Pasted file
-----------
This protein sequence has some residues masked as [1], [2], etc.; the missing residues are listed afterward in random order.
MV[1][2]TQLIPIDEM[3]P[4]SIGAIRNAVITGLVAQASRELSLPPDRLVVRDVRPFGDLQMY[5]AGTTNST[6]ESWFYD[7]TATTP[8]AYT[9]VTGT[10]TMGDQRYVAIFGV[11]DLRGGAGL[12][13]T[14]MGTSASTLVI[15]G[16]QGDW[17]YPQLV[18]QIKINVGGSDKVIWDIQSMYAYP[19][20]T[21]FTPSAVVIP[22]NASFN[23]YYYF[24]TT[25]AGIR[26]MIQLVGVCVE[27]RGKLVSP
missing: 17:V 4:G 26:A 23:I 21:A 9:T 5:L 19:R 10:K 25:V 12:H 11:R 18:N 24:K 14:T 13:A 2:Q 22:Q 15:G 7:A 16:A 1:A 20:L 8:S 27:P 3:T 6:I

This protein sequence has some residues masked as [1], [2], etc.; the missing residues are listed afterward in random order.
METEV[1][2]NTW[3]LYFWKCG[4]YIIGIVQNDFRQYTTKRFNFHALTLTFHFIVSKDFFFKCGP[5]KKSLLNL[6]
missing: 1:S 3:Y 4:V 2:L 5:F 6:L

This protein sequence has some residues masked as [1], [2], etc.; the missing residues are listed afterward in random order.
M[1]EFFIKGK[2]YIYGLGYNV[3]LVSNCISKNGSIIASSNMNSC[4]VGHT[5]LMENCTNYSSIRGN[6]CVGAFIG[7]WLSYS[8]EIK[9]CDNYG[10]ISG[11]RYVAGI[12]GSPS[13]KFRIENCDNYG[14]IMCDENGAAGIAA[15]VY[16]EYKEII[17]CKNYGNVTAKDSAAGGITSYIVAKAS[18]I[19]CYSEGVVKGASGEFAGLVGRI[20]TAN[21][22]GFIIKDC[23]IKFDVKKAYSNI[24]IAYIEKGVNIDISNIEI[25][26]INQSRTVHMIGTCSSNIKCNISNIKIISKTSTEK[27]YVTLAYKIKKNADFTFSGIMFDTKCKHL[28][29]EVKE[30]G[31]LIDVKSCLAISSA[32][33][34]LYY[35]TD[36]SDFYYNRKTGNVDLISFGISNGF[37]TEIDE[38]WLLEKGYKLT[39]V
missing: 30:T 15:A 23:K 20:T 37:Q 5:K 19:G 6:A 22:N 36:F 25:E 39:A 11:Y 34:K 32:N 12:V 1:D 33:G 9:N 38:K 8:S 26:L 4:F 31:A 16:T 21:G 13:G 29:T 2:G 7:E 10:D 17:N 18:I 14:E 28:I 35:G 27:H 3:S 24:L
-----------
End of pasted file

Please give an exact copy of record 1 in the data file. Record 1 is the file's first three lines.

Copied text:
This protein sequence has some residues masked as [1], [2], etc.; the missing residues are listed afterward in random order.
MV[1][2]TQLIPIDEM[3]P[4]SIGAIRNAVITGLVAQASRELSLPPDRLVVRDVRPFGDLQMY[5]AGTTNST[6]ESWFYD[7]TATTP[8]AYT[9]VTGT[10]TMGDQRYVAIFGV[11]DLRGGAGL[12][13]T[14]MGTSASTLVI[15]G[16]QGDW[17]YPQLV[18]QIKINVGGSDKVIWDIQSMYAYP[19][20]T[21]FTPSAVVIP[22]NASFN[23]YYYF[24]TT[25]AGIR[26]MIQLVGVCVE[27]RGKLVSP
missing: 17:V 4:G 26:A 23:I 21:A 9:T 5:L 19:R 10:K 25:V 12:H 11:R 18:N 24:K 14:T 13:A 2:Q 22:Q 15:G 7:A 16:A 1:A 20:L 8:S 27:P 3:T 6:I